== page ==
A firestorm of reaction is blazing in Alberta, Canada, following reports that a man accused of sexually assaulting six Edmonton teenaged girls was a Syrian refugee.
Anti-immigration sentiments have been fueled, and the media has been criticized for their reporting on the crimes.
“The insertion of two words—Syrian refugee—completely changed the dimension of the story,” said Mohamed Hugue, executive director of the Islamic Family and Social Services Association that helped settle 250 Syrian refugees last year.
“What was initially a local crime story became a wider discussion about screening practices, immigration levels,” Hugue said. “It just turned into an entirely different debate.”
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Charges of six counts of sexual assault and six counts of sexual interference were filed against Soleiman Hajj Soleiman, 39, who was arrested Saturday after six teenaged girls under the age of 16 reported to police that they were inappropriately touched while swimming at the West Edmonton Mall waterpark. After the charges were announced, one more victim and one additional witness came forward, according to police spokesperson Scott Pattison.
Since the news became public, Edmonton refugee assistance organizations have been inundated with calls and texts—some from people insisting on the discontinuation of the refugee program, and others from refugees, themselves, apologizing on behalf of their community.
Erick Ambtman, executive director of the Edmonton Mennonite Centre for Newcomers, said his organization received a message on Twitter from a white supremacist group seeking to verify the identity of the man accused of the crimes.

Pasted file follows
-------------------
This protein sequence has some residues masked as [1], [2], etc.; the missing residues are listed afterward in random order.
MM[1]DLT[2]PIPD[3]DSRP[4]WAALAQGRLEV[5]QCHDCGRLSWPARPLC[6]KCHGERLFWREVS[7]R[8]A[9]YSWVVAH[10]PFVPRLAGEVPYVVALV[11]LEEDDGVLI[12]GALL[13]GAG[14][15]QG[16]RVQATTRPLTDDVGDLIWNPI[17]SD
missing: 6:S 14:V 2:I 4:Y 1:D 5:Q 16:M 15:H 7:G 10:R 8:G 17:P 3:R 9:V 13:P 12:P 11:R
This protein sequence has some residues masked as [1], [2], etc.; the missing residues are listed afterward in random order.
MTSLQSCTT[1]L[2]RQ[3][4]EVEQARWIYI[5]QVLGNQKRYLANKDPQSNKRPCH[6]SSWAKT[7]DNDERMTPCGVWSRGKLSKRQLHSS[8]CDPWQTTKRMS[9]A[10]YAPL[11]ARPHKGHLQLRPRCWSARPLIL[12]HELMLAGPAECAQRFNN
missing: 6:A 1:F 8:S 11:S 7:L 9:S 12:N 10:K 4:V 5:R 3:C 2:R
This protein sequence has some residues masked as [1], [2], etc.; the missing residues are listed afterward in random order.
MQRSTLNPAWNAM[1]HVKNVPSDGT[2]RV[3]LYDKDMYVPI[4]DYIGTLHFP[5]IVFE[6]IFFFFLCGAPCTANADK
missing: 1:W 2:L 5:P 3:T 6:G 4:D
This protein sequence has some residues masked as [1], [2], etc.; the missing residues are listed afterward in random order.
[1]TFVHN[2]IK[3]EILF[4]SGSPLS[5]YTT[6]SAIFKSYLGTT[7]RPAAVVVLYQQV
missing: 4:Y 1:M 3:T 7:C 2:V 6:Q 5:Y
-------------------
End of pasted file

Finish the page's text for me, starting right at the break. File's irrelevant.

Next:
“It may be just to scare us or to unnerve people,” Ambtman said. “But around my office, that’s what’s happening. People are starting to get really nervous. And the Syrian students are apologizing for somebody who they don’t even know because he’s got the same country of origin as they do. It’s really spiraling into a really ugly place.”
The man charged in the case was a Syrian refugee who arrived in Canada in January 2016, a fact that was reported Wednesday by numerous news outlets and shared widely on social media. After that, “It just turned into an entirely different debate,” Hugue said. He also claimed that Soleiman’s refugee status was not relevant to the story. “It’s going to inflame a segment of our population who already harbor a bias, a discrimination, or unfair views towards newcomers.”
Huque argues that journalists had a duty to keep the details of Soleiman’s refugee status out of their coverage and that the media is inconsistent when reporting on the racial backgrounds of suspects.
“Responsible journalists should be aware of the political climate,” Hugue said. “So when we use that kind of language or when we ascribe a community to an individual, we need to be wary of the implications.”
H/T: CBC News
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